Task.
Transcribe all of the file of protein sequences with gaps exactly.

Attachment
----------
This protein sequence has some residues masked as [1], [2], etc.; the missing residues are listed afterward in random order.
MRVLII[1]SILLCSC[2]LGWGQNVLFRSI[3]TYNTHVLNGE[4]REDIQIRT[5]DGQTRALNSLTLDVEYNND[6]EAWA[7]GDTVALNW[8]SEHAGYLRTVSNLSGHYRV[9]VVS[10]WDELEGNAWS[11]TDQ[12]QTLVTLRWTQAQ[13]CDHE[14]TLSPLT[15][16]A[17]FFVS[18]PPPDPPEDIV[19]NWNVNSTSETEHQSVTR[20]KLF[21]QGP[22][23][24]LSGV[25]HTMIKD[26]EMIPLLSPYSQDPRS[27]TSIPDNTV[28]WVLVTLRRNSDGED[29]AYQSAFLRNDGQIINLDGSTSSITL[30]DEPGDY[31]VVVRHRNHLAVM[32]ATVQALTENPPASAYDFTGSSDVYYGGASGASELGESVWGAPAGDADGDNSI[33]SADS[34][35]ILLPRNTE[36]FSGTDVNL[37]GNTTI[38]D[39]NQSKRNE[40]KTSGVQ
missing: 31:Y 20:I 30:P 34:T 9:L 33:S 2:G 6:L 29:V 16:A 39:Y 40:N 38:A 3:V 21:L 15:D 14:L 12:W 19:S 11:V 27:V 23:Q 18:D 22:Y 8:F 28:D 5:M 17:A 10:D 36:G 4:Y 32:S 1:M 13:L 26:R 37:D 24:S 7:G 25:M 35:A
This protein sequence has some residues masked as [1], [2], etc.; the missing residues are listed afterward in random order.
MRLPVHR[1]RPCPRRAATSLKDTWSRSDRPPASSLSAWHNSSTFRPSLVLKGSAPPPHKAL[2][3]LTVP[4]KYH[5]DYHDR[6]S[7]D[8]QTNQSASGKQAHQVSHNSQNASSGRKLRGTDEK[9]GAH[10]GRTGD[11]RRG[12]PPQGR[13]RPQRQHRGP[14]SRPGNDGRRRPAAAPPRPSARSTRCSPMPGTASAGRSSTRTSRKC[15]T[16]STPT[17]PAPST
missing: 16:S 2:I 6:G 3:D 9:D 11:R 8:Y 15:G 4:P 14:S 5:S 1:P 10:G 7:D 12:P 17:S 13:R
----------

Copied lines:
This protein sequence has some residues masked as [1], [2], etc.; the missing residues are listed afterward in random order.
MRVLII[1]SILLCSC[2]LGWGQNVLFRSI[3]TYNTHVLNGE[4]REDIQIRT[5]DGQTRALNSLTLDVEYNND[6]EAWA[7]GDTVALNW[8]SEHAGYLRTVSNLSGHYRV[9]VVS[10]WDELEGNAWS[11]TDQ[12]QTLVTLRWTQAQ[13]CDHE[14]TLSPLT[15][16]A[17]FFVS[18]PPPDPPEDIV[19]NWNVNSTSETEHQSVTR[20]KLF[21]QGP[22][23][24]LSGV[25]HTMIKD[26]EMIPLLSPYSQDPRS[27]TSIPDNTV[28]WVLVTLRRNSDGED[29]AYQSAFLRNDGQIINLDGSTSSITL[30]DEPGDY[31]VVVRHRNHLAVM[32]ATVQALTENPPASAYDFTGSSDVYYGGASGASELGESVWGAPAGDADGDNSI[33]SADS[34][35]ILLPRNTE[36]FSGTDVNL[37]GNTTI[38]D[39]NQSKRNE[40]KTSGVQ
missing: 31:Y 20:I 30:P 34:T 9:L 33:S 2:G 6:L 29:V 16:A 39:Y 40:N 38:A 3:V 21:L 15:D 14:L 12:W 19:S 11:V 27:V 23:Q 18:D 22:Y 8:F 28:D 5:M 17:A 10:D 36:G 4:Y 32:S 1:M 13:L 26:R 37:D 24:S 7:G 25:M 35:A
This protein sequence has some residues masked as [1], [2], etc.; the missing residues are listed afterward in random order.
MRLPVHR[1]RPCPRRAATSLKDTWSRSDRPPASSLSAWHNSSTFRPSLVLKGSAPPPHKAL[2][3]LTVP[4]KYH[5]DYHDR[6]S[7]D[8]QTNQSASGKQAHQVSHNSQNASSGRKLRGTDEK[9]GAH[10]GRTGD[11]RRG[12]PPQGR[13]RPQRQHRGP[14]SRPGNDGRRRPAAAPPRPSARSTRCSPMPGTASAGRSSTRTSRKC[15]T[16]STPT[17]PAPST
missing: 16:S 2:I 6:G 3:D 9:D 11:R 8:Y 15:G 4:P 14:S 5:S 1:P 10:G 7:D 12:P 17:S 13:R